Later calls to the public to rise to the moment include the Marshall Plan to rebuild post-World War II Western Europe; JFK in June of 1963 demanding civil rights legislation, and Lyndon Johnson re-affirming and expanding that a year later, and then articulating a vision for a “great society” that launched a series of government programs ranging from public housing to Medicaid.
The Green New Deal Shows How Grand Climate Politics Can Be Alex Edelman/CNP/AP If it’s hard to imagine the sweeping changes proposed in the “Green New Deal” actually happening, don’t blame the Green New Deal.
Why Your Phone (and Other Gadgets) Fail You When It’s Cold Denis Kozhevnikov/TASS/Getty Images Across the Midwest today, hundreds of schools and businesses are closed, dozens of flights and trains have been canceled, and the governors of Wisconsin, Illinois, and Michigan have declared states of emergency as a bone-chilling, breath-taking Polar Vortex bears down on the region.
(The researchers expect that come 2025, electrics will make up 15 percent of new car sales in California, 9 percent in those other states, and 1.4 percent everywhere else.) The report projects that Los Angeles will need 35,000 charging stations, about seven times the number it had in 2017.
This week, Sonos has put its soundbars and subs on sale, likely to capitalize on the TV deals happening through Super Bowl weekend. The Sonos Sub carries a hefty price tag, but if you can afford it, buy it and stick it next to your couch.
Earlier this month, Janssen Pharmaceuticals—a division of Johnson & Johnson—announced an $818 million deal with a small Crispr startup called Locus Biosciences to develop a radical new way to rid the body of disease-causing bacteria, without causing resistance.
Meantime, here's all the other news out of CES: Tea Tech Boiling water for tea or coffee is a multi-minute task that many of us do several times a day, and Heatworks claims it has a solution.
In today's installment: Netflix and Amazon stay Golden at last night's awards; Brad Bird embarks upon a new movie mission; and, for the third weekend in a row, audiences make a halibut of seeing Aquaman .
“I wanted to update the old-fashioned image of a cow in a green meadow that we know from ads and milk packages,” Teryoshin says, “to show the dystopian side of the milk production.” Germany’s $14 billion dairy farming industry rests squarely on the backs of 4.2 million cows—the majority Holsteins, a sturdy piebald favored around the world for its high milk yield.
Goodnight Stories didn’t emerge spontaneously, though; they began to test it, six months before launching their now famed Kickstarter campaign, using the simplest of internet technologies: email.Crucial Tech for an Author: EmailIn 2014, The New York Times had 6.5 million subscribers to its email newsletters.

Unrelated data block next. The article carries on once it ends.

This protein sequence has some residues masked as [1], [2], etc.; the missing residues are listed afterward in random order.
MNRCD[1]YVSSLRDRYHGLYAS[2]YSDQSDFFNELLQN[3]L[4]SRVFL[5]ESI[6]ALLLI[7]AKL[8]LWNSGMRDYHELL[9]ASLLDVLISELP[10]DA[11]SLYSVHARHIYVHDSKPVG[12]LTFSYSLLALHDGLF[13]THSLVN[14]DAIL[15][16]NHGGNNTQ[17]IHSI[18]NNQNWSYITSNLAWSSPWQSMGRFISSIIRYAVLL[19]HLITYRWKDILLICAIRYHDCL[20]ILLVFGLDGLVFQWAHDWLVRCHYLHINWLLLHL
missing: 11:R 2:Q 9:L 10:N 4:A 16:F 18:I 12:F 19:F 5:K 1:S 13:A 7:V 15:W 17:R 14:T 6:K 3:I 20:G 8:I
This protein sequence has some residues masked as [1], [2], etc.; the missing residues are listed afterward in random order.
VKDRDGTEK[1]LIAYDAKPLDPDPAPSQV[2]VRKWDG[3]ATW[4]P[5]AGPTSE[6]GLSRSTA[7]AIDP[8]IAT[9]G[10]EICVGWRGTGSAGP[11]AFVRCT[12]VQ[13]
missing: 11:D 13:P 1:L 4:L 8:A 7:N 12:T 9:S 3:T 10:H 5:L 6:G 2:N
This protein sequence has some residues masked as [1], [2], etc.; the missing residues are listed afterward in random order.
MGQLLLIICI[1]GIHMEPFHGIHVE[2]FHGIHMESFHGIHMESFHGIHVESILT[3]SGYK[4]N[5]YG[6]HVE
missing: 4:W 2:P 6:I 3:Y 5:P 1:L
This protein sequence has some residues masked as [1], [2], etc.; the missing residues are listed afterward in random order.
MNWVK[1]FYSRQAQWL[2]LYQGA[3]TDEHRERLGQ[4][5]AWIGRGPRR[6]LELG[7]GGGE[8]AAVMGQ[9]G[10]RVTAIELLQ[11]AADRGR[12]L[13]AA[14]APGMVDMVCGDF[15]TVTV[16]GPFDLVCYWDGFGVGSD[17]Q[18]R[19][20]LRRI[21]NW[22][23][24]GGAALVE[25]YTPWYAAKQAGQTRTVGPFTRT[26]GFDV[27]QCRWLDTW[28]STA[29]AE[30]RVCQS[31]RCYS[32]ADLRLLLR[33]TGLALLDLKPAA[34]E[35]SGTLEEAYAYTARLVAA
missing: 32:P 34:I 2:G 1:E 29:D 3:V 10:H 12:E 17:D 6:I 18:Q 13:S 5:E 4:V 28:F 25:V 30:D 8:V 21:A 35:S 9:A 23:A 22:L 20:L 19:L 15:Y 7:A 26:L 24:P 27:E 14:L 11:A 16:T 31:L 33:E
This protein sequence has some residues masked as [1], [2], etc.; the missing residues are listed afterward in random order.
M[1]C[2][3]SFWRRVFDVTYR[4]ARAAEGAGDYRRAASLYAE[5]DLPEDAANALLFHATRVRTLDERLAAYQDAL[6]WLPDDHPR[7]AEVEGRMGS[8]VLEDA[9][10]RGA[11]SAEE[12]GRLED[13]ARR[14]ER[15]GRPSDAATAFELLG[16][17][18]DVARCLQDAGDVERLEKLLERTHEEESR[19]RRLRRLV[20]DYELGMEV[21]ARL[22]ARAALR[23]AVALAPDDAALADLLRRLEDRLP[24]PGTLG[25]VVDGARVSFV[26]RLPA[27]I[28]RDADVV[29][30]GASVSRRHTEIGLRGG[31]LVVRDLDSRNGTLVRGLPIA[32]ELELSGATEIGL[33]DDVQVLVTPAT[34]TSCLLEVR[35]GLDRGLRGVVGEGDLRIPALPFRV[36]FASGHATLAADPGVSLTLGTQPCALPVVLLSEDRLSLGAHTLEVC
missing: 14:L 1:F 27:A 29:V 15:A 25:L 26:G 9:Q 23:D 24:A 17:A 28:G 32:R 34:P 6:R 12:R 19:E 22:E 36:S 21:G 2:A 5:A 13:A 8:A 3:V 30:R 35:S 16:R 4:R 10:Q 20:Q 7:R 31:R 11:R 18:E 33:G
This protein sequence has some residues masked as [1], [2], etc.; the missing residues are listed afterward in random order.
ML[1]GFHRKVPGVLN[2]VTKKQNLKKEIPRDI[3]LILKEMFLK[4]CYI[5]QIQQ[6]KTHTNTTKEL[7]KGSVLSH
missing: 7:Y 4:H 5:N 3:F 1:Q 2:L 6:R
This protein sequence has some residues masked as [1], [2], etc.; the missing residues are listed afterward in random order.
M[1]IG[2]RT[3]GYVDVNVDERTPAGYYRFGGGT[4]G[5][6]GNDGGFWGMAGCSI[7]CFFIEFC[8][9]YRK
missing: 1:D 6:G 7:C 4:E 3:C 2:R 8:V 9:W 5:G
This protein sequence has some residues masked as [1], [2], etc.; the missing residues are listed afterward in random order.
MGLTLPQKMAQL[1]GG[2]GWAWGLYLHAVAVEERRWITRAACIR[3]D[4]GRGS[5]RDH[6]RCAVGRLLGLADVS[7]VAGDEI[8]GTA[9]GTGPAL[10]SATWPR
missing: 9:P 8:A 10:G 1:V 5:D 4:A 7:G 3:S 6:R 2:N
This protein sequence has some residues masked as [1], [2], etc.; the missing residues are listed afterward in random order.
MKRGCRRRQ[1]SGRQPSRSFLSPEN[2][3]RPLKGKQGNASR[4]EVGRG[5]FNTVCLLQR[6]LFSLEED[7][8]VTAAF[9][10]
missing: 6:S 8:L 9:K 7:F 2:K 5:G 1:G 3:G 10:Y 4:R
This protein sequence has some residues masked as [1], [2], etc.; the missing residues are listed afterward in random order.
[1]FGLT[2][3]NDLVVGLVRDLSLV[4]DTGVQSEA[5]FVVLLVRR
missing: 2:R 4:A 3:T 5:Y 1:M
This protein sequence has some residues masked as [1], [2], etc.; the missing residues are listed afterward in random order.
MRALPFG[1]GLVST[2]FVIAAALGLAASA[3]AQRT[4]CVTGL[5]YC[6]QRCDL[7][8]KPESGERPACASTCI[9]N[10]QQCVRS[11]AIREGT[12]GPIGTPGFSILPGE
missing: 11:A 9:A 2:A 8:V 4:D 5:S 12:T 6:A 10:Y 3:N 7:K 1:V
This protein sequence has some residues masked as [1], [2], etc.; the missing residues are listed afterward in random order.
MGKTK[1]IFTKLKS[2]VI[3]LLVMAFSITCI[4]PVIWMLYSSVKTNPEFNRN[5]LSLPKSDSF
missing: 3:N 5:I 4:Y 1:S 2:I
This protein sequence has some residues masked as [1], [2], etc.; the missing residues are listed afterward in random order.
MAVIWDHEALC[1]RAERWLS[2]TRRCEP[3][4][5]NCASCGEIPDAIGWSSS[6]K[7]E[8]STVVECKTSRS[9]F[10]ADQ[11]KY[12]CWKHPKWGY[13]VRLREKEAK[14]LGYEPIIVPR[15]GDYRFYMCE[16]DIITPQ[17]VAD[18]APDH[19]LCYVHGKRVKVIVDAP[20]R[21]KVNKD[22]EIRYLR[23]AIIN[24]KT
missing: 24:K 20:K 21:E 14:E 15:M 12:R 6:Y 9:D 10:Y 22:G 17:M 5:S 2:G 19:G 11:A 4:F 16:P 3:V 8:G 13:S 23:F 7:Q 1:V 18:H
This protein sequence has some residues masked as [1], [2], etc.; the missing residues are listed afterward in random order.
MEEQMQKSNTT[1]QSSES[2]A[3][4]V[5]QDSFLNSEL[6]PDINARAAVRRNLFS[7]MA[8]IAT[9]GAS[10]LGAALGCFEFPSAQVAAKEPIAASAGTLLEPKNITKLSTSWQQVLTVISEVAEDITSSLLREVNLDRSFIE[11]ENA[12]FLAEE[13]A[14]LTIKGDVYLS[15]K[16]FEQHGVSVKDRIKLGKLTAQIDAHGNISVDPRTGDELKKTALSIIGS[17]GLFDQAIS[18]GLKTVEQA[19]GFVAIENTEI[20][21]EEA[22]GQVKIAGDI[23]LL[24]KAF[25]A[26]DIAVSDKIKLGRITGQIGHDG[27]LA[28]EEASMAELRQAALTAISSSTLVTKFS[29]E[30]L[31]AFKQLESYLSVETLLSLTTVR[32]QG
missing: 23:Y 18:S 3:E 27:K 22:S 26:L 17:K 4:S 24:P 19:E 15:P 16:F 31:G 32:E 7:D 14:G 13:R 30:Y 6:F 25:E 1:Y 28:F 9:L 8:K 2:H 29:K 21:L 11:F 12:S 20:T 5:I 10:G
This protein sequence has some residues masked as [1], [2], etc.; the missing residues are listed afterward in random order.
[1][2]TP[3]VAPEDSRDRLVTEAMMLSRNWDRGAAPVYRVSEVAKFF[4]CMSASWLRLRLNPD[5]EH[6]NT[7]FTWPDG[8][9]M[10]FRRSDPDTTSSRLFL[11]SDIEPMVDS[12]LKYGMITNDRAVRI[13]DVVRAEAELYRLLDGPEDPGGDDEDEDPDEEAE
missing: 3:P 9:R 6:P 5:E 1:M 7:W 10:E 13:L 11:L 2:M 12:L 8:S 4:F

"Basically, how can we identify species and seed sources that are going to lead to better Christmas trees, and how can growers manage their farms to produce better trees," he says.The research Cregg and his colleagues are conducting today will likely influence what type of Christmas tree you buy from your local lot a decade from now.Consider Cregg's cold-hardiness experiments, one of which he's currently performing inside a chest freezer in the basement of MSU's Plant and Soil Sciences Building.
“You’ve still got a fully driverless car interacting with the world, all of the other human-driven cars, pedestrians and cyclists and other things that are on the road at the same time.”The drivers are still here.
In today's installment: Captain Marvel readies for lift-off; Stephen King signs up for HBO; and Marvel breaks new ground.She Is the Captain NowMarvel will debut the next and perhaps final, full trailer for Captain Marvel tonight during ESPN's Monday Night Football game between the San Junipero Jawas and the Trouble City Tribbles (those are actual sports teams, right?) The movie, which stars Brie Larson as the titular good-doer, arrives next year.
At current top speeds of around 27 miles per hour, he says elite male sprinters like Usain Bolt put down roughly five times their body weight, in between .085 and 0.09 seconds.Just for fun, I ask Weyand what kind of numbers a sprinter would need to complete the 100 meter dash in 9 seconds, on the nose.
“The other,” says Scolnic, “is that our standard model of cosmology isn’t correct.” In other words, the way humans think about the early years, maturation, and fate of the universe might be wrong somehow.Over the past few years, scientists like Scolnic have investigated those first two hypothetical misunderstandings.